Furthermore, such finding as the defendants request would clearly be based in part upon surmise. They say that the pressure of the water from the south which made it difficult to close the gate on the south side of the river made it equally difficult to close the gate on the north side. But this would be true only if the pipe under the river was unbroken at that time, which is the very fact sought ultimately to be proved. This finding of the court is sustained.
The defendants excepted to the finding of the court that after he (Cox) had closed these gates (all except the gate in the fourteen-inch pipe south of the river), water came from the ditch at the knoll but in much smaller quantities, and to the refusal of the court to find that the flow of water continued undiminished from four to six hours; that it continued sufficiently to wash out the ground and to wash out the railroad embankment opposite the knoll; that this flow continued undiminished to any appreciable extent until 3.00 or 3.30 p.m.; or that the water continued to come out of the ditch but in somewhat diminished quantities. It is conceded that some water continued to flow out of the ditch and there is no doubt but that water flowing down the bank would continue to wash it out to some extent. However, the washing out of the bank or of the railroad embankment is not here in issue and failure to find with respect thereto is not error. The ultimate fact in issue having been found, error does not appear in the failure of the court to state the effect given subordinate facts or to report evidence. Trask v. Walker's Estate, 100 Vt. 51, 65, 134 A. 853; In re Bugbee's Will, 92 Vt. 175, 182, 102 A. 484; Town of Mount Holly v. Town of Cavendish, 92 Vt. 38, 102 A. 60; Hall v. Windsor Savings Bank, 97 Vt. 125, 140, 121 A. 585, 124 A. 593.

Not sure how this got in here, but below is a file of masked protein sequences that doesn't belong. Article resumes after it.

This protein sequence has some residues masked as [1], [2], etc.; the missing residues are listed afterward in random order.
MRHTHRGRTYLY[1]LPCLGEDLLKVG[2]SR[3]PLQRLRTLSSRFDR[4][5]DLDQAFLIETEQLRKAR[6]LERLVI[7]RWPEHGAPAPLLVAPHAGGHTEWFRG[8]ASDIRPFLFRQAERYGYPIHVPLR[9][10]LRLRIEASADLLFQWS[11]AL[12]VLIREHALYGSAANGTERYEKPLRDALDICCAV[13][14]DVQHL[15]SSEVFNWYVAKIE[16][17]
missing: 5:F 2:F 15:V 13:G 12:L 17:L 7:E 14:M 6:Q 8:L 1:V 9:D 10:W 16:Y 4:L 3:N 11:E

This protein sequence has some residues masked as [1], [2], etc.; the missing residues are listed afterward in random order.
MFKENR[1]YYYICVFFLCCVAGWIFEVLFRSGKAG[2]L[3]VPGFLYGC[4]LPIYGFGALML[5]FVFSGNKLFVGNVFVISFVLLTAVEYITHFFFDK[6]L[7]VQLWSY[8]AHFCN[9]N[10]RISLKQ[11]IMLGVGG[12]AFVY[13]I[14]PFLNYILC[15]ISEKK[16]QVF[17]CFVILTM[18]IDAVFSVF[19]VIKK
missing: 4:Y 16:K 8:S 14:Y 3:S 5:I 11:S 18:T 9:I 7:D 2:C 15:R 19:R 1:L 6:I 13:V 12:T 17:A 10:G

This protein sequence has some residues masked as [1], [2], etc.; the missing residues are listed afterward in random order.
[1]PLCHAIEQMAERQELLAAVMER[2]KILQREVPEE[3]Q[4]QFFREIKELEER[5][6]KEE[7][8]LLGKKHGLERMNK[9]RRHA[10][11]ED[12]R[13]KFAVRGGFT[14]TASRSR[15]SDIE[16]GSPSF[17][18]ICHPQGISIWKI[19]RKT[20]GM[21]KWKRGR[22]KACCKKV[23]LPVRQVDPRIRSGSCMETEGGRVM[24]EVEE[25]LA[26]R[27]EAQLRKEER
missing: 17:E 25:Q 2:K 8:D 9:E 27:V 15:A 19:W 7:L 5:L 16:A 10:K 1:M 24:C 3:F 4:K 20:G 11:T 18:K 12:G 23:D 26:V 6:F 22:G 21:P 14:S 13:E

In their brief the defendants concede that "it is very likely that the flow was diminished more than 50 per cent." It might be considered that less than 50 per cent is "much smaller quantity," in the words of the finding, than 100 per cent. Mr. Cox, the only witness who had opportunity to compare the flow of water before any of the gates were closed with that at the time here in question, testified that a little water then continued to come out and run down over the bank. At another time he testified that there was some water still coming through there. We think that this testimony, together with the conceded effect of closing the gates in both pipes below the break and the gate in the ten-inch pipe completely and in the fourteen-inch pipe partially above the break, support and warrant the court's finding. These exceptions are not sustained.